Cops save canoeists

It’s old news, but still good news: last month, a 12 Division police officer helped rescue canoeists in danger in Algonquin Park.

The Police were leading youth as part of an outreach program when they saw two boys clinging to a tree in the water.

“We quickly located them as they were holding on to a large tree in the water,” said Langdon. “Cold and exhausted, they said they had ventured out from the beach in hopes of reaching what appeared to be a large rock on the other side of the lake they assumed they could jump from into the lake. When they swam close enough, they figured it was not a good place to jump from. When they looked back, they realized it was too far to swim back.”

Read the rest! Even more people get rescued!

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Photo from the TPS

Kodak Building move is temporary

Lots of people made standing room only bus trips this morning to witness the Kodak building’s big move of about 200 feet. Built in 1939, Building 9 as it is known, contained a gym and cinema / theatre among other things. It is the last of the buildings to survive and the community pressed hard for its preservation in some meaningful form. The stars aligned, politicians and Metrolinx listened and plans are under way to make Building 9 (now basically an empty shell thanks to vandalism) a key feature of an LRT station and mobility hub planned for Mount Dennis.

Buses were chartered from the TTC by Metrolinx in response to the anticipated demand to see this famous local landmark being prepared for a starring role once more.

It's standing room only in the shuttle bus.
It’s standing room only on the 8:30 am shuttle bus.

A large crowd filed onto the bleachers that had been set up for the occasion. On this warm and steamy morning, there was an added promise of lunch after the move.

Councillor Frank DiGiorgio, MPP Laura Albanese and Councillor Frances Nunziata watch the move from the bleachers.
Councillor Frank DiGiorgio, MPP Laura Albanese and Councillor Frances Nunziata (front row L to R) watch the move from the bleachers.

One thing not made clear by recent articles and certainly not clear to me until today (is it me?) is that the Kodak Building will return  to its original location.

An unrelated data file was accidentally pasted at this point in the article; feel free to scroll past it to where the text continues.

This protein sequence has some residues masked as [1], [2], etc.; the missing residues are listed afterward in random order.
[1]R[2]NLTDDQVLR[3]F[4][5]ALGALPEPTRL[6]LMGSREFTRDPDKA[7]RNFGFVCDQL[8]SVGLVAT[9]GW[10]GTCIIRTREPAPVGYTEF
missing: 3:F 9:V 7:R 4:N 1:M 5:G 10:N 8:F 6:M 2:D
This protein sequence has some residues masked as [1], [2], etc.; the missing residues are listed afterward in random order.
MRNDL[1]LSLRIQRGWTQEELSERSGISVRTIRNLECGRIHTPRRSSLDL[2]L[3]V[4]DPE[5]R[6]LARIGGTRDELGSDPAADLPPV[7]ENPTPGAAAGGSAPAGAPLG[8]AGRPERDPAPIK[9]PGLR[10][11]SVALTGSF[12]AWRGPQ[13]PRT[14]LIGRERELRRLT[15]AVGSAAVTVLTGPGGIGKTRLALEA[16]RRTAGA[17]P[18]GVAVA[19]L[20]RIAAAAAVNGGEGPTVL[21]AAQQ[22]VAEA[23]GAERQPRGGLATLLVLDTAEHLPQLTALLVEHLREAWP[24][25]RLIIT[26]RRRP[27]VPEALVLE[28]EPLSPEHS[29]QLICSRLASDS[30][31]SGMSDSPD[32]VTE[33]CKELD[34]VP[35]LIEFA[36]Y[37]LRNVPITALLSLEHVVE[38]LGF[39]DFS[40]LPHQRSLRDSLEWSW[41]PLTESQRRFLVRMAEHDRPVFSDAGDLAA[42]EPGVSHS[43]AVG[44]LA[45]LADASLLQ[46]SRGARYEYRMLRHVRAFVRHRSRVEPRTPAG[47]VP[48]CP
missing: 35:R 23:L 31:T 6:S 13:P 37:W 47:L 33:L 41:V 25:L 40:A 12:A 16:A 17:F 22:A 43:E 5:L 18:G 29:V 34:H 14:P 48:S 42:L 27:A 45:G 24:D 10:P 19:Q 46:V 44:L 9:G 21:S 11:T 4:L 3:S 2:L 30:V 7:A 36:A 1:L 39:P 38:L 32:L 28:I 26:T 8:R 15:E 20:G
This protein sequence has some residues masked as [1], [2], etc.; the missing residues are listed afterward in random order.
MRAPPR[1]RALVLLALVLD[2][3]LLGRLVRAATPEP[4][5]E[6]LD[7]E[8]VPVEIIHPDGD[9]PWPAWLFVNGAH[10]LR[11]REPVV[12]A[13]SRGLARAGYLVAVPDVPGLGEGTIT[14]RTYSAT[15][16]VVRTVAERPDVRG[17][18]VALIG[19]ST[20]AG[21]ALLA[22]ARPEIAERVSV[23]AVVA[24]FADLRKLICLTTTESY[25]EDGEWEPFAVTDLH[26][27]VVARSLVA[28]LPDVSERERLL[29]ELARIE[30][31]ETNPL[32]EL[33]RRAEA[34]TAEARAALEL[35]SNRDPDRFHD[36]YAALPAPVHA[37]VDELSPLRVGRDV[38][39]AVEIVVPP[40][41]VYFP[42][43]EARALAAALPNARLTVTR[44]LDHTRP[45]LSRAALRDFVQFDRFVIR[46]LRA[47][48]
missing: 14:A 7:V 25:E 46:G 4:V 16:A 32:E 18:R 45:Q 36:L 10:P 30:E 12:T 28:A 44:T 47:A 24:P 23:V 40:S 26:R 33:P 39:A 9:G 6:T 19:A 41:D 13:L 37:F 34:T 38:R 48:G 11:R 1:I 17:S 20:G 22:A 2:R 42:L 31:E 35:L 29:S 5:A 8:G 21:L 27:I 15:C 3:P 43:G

The building moving along the path to its temporary location.
The building inching towards us along rails to its temporary location.

The idea is that the building’s current basement is inadequate for its future role as the main access point for the Eglinton LRT, UP Express and a bus terminal. The building is being moved off to one side while the old basement is demolished and a new one built from scratch. Once the work is done, the Kodak building will return to its old location on the new foundation.

The reason for the move today is to build
The reason for the move today is to build transportation infrastructure into a brand new basement. Click to enlarge. From thecrosstown.ca

Today, many former Kodak employees were in attendance along with Weston and Mount Dennis residents and the mood was one of celebration. A large contingent from Metrolinx helped with making sure everything went smoothly.

Metrolinx workers pose to mark the occasion.
Metrolinx workers pose to mark the occasion as the building moves along slowly.
The building inching along its rails.
The building inches along its rails.

There are many more fascinating details of the plans for Building 9 and how it will be part of an exciting transportation future. Read all about it here.

The preservation of part of Mount Dennis history is a mark of respect for an alert and politically active community. No doubt we’ll be doing the whole thing in reverse in about a year when the basement is completed.